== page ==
A first line of research investigates how spatial coordinates of touch are transformed across spatial references frames at successive stages of tactile processing. Similar to the remapping of retinotopic coordinates of visual input, necessary to maintain visual stability across eye movements, touch also needs to be remapped as we move, i.e., from skin-based (e.g., a tickle on the right arm) to visual space (e.g., a tickle on the right arm which is currently raised above the head). This is necessary because the location of touch varies relative to the body and objects in the environment, as we move. The characterization of this process, including its timings and neural bases are central topics of my research (e.g., Azañón & Soto-Faraco, 2008, Curr Biol; Azañón et al., 2010, Eur J Neurosci; Azañón et al., 2010, Curr Biol).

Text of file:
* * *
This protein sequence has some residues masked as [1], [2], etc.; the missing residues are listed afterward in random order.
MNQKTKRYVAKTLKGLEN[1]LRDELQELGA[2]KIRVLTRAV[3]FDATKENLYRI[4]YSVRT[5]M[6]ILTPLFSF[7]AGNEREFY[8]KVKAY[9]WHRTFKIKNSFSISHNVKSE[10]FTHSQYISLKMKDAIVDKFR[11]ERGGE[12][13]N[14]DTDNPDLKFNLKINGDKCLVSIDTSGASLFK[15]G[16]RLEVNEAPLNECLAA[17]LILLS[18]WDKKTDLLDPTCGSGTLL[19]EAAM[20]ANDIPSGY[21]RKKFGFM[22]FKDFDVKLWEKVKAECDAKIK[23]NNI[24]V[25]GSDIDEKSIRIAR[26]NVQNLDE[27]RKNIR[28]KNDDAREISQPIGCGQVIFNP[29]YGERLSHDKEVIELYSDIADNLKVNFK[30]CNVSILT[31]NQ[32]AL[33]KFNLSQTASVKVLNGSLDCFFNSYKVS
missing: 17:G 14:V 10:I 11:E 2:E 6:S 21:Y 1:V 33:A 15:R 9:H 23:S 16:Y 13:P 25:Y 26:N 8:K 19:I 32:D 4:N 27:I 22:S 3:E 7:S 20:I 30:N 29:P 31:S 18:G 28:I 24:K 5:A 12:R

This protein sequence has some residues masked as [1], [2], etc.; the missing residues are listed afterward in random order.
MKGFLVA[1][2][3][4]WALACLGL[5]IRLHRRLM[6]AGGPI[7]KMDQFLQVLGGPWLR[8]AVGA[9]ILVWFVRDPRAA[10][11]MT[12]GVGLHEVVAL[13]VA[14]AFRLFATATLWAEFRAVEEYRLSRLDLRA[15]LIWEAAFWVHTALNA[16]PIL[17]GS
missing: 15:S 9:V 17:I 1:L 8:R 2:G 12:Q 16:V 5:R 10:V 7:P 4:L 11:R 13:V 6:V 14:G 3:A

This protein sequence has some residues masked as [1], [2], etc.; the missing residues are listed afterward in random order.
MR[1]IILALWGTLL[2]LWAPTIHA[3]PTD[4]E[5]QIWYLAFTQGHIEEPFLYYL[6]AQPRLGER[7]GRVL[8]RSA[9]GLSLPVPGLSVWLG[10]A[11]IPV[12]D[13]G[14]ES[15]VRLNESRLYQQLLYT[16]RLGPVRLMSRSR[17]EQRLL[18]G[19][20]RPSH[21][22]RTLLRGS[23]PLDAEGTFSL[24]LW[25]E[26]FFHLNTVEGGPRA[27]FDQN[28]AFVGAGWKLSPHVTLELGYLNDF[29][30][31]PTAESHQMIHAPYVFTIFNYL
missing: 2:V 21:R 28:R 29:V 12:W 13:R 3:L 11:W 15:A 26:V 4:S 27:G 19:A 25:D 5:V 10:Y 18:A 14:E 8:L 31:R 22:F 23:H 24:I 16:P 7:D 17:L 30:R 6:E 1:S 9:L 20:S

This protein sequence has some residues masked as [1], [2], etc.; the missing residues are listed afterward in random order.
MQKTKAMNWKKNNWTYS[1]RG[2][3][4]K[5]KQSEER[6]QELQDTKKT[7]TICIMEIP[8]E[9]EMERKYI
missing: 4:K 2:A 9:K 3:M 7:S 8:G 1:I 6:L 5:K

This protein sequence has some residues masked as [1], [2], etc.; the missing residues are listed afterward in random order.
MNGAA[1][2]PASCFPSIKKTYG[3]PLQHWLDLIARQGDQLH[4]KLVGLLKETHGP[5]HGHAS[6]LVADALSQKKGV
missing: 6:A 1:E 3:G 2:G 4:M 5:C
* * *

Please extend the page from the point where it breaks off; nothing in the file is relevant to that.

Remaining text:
- A second line of research investigates the role of visual and motoric information in the process and formation of tactile spatial perception in healthy individuals, both at early stages of development (Azañón et al., 2017, Child Development), and during adulthood (e.g., Azañón & Soto-Faraco, 2007, Exp Brain Res; Azañón et al., 2015, Curr Biol). Moreover, I have devoted part of my research connecting tactile spatial perception to higher levels of spatial cognition and body representation (Azañón et al., 2016, Cognition; Azañón et al., 2016, JEP:HPP), including the role that vision of the body has in the perception of our body image (in particular the effect of the thin body ideal, which is shaped and reinforced by many social influences).
- In parallel, we are working on the role that prior information have in the perception of tactile and visual events (see the newly funded project in this topic in the Research tab), and in the distinction between lower and higher level sensory processing in touch (Calzolari, Azañón, et al., 2017, PNAS).